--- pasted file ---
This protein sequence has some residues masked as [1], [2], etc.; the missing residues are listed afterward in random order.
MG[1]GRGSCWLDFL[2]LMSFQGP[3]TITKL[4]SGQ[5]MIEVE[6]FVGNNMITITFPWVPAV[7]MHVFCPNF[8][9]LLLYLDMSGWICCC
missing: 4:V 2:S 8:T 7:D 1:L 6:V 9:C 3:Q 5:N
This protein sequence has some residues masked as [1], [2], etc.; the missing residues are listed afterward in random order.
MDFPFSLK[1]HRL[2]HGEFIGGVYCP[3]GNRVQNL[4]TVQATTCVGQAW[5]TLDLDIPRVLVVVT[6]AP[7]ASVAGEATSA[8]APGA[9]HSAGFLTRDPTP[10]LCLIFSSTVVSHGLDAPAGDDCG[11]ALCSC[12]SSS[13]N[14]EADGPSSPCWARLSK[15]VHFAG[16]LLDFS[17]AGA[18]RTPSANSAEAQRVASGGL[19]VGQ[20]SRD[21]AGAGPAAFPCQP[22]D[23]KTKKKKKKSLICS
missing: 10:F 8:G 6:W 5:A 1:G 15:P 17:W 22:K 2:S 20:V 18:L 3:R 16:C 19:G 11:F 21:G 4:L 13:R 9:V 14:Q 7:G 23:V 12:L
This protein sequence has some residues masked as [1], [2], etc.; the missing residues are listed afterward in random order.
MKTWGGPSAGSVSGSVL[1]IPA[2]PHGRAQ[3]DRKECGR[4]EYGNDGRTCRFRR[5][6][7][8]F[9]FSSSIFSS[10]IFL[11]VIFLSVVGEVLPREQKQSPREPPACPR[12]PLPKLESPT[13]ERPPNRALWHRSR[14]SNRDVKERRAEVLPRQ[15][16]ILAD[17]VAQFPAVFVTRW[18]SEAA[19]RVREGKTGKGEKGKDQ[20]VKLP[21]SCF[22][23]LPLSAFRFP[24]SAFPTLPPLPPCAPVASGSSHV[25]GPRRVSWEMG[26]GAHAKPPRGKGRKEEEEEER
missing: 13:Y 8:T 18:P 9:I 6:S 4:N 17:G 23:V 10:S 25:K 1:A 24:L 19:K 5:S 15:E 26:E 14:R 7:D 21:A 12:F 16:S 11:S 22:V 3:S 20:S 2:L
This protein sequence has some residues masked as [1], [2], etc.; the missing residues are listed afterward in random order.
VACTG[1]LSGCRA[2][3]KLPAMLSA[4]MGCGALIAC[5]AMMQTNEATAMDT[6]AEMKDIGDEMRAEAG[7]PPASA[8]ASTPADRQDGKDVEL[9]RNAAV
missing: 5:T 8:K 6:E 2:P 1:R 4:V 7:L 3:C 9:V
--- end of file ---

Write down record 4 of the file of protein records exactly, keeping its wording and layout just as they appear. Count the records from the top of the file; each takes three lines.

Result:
This protein sequence has some residues masked as [1], [2], etc.; the missing residues are listed afterward in random order.
VACTG[1]LSGCRA[2][3]KLPAMLSA[4]MGCGALIAC[5]AMMQTNEATAMDT[6]AEMKDIGDEMRAEAG[7]PPASA[8]ASTPADRQDGKDVEL[9]RNAAV
missing: 5:T 8:K 6:E 2:P 1:R 4:V 7:L 3:C 9:V